Bouncing with b

 

Hannah Pipkin

Emergent Literacy Design

 

Rational:  It is important for children to be able to recognize phonemes in the spoken language so they are able to become booming readers.  In this lesson students will learn to recognize the /b/ sound in spoken words by learning a meaningful representation (dribbling a basketball) and the letter symbol.  By writing practice, tongue twisters, and independent work, students should improve enormously when recognizing the /b/ sound.

 

Materials:

Primary Paper for each child

Pencil for each child

Sentence Strip with "Billy Bob bent backwards to bounce his ball" written on it

Sentence Strip with upper case and lower case o written on it

Word list with the /b/ sound and without: ball, cab, basket, about, Ben, best, bubble, bed, hat, grass, pot, dog

Book: If You Give a Pig a Pancake by Laura Numeroff

Chalk and chalkboard

Worksheet

 

Procedures:

1. "Good morning everyone.  Today we will be learning about the letter B.  Each letter in the alphabet has its own mouth movement and today we are going to learn what movement our mouth makes when we hear the B sound in words.  Lets all say our ABCs together and when we come across the letter b raise your hand but continue saying the alphabet.  Good now this time when we say our ABCs raise your hand and stop saying the alphabet."

 

2. "Everyone stand up right where you are and keep your feet planted when you get up.  Pretend you have a basketball in your hand.  Now push the ball to the floor and say /b/, /b/, /b/, /b/ each time you dribble it.  When we say /b/, we press our lips together tightly then open our mouths and push out air."

 

3. "Let's try our tongue twister: "Billy Bob bent backwards to bounce his ball".  Good, now try to say it in a whisper voice to yourself three times in a row.  This time I want us all to say it together and stretch out the /b/ sound each time you hear it. ' BBBBBilly BBBBob bbbbent bbbbackwards to bbbbounce his bbbball.'  Great job!  This time lets break it off the word. '/b/ illy /b/ ob /b/ ent /b/ ackwards to /b/ ounce his /b/ all.'"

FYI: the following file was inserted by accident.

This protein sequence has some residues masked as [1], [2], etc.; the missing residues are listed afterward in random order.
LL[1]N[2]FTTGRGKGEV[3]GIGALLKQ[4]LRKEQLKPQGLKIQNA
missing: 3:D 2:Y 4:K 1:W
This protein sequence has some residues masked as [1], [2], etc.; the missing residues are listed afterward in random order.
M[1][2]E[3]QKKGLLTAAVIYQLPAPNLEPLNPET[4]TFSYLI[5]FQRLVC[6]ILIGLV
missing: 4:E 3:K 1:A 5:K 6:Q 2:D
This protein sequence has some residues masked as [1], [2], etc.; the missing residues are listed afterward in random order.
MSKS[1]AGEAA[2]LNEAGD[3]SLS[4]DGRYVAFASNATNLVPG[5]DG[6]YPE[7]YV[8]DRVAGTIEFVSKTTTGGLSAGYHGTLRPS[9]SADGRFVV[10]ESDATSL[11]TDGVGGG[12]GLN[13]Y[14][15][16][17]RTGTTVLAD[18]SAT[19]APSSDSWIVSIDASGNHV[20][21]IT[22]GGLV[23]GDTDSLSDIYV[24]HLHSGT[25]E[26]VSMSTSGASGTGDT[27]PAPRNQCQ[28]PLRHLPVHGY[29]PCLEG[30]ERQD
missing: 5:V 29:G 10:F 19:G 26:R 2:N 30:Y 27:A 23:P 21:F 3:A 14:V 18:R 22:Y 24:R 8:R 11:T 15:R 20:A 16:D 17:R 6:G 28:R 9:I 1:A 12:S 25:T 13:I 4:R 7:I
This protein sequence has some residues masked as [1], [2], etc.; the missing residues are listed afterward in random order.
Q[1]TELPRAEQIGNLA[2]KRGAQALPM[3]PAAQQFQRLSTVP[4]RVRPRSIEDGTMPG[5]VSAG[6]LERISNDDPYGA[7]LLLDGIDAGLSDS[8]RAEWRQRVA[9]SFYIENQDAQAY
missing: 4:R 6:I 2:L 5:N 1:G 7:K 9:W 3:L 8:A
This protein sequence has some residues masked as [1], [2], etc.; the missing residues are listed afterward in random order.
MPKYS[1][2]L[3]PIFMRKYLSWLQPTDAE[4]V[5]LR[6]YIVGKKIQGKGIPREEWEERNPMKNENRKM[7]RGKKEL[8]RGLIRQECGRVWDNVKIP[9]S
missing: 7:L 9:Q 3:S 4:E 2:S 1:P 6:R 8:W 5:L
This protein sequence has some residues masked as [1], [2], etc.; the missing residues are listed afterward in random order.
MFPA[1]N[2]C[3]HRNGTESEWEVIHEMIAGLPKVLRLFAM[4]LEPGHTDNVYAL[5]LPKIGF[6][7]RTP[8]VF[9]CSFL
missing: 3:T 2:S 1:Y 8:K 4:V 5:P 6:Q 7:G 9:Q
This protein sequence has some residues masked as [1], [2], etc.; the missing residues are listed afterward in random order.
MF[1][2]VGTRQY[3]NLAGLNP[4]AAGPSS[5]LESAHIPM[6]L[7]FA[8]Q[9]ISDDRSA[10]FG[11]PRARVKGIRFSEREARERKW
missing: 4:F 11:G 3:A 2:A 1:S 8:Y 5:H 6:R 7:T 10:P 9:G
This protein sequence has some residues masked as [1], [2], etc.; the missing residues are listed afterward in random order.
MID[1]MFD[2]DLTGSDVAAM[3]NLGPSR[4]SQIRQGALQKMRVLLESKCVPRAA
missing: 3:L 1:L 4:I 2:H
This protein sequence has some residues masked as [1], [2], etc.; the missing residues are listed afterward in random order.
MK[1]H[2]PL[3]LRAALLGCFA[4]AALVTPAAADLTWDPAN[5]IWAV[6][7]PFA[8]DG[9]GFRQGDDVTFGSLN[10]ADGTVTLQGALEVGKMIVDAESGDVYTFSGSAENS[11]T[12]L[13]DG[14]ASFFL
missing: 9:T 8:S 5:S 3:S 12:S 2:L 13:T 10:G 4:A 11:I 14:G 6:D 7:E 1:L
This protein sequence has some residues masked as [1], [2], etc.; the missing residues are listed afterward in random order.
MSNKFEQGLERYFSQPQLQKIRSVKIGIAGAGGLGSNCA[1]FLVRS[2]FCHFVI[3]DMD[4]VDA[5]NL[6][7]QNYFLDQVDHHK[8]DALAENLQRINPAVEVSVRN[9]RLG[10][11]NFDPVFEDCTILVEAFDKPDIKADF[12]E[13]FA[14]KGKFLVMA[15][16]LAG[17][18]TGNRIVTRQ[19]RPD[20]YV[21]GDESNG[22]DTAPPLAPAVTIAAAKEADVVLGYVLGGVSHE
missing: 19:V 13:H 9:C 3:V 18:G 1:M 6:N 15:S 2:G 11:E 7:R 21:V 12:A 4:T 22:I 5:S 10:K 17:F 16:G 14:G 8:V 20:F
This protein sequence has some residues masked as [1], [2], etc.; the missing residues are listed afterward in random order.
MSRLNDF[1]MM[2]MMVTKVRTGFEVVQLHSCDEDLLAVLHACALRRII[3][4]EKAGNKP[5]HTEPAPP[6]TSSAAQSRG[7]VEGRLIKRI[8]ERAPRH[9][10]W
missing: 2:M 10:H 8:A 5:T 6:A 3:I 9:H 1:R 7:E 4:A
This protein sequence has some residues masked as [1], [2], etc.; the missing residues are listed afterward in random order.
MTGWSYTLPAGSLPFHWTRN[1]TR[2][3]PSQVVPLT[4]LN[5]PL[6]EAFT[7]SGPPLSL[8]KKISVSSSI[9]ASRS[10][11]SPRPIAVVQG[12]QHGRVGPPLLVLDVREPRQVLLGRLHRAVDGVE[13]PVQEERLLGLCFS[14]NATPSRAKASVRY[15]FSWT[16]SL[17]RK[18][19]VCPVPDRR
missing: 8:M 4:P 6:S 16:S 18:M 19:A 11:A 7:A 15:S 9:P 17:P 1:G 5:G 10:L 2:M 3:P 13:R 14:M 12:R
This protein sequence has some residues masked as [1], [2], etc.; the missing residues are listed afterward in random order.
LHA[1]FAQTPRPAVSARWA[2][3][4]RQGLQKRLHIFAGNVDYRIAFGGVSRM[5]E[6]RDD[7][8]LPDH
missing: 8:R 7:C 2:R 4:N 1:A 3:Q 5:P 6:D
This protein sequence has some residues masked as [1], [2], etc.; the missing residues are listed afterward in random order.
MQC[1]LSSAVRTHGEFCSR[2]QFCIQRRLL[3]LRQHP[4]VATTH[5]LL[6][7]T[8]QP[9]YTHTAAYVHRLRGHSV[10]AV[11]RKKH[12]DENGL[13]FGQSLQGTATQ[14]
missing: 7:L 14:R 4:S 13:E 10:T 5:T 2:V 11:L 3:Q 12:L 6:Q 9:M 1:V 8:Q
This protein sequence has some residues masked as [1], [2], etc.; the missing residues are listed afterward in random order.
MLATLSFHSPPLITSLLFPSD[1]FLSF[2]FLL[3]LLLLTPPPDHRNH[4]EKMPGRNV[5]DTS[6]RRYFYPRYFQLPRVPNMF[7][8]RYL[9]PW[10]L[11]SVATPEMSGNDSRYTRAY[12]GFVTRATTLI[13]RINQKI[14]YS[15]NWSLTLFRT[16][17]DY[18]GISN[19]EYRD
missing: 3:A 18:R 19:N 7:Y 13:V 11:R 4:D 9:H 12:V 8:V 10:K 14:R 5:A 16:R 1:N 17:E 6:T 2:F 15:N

4. Pass out primary paper and pencil to students.  "We can use the letter b to write /b/.  To write an upper case B we start at the rooftop, draw a straight line to the sidewalk the pick up your pencil and start back at the rooftop make half a circle to the fence then another half circle to the sidewalk.  Now I want to see you make an uppercase B.  After I have seen your B, write 9 more of those.  Now, to write a lower case b we start off the same way.  Draw a straight line to the sidewalk the pick up your pencil and start back at the fence and draw half of a circle down to the sidewalk.  After I have seen your lowercase b draw 9 more of those."

 

5.  Get out your word list, hold each card up and say the word on it. Example: "cab, do you hear the basketball sound in cab? If you do dribble your pretend basketball."  Continue with all the words on the word list. 

 

6. Ask the children to raise their hand if they can think of a word with the /b/ sound in it.  If you have plenty of time have the children right their word on the board, but if you do not write it yourself.

 

7.  "In this book we see what will happen if you give a pig a pancake. When the pig gets a pancake he wants some syrup, then when gets syrup, he wants a bath.  Lets read more to find out what all the pig wants.  Each time you hear the /b/ sound in this story dribble your pretend basketball.

 

8. Assessment:  In order to assess the students learning of the letter B they will write the uppercase and lower case form of B on a piece of primary paper.  To assess their learning of the phoneme /b/ I will pass out a worksheet that has different pictures on it and have them color the pictures that have the /b/ sound.

 

References:

 Lesson Design: "Silly Sarah the Slimy Snake" by Cassie Cherof

  http://www.auburn.edu/academic/education/reading_genie/sightings/cherofel.html

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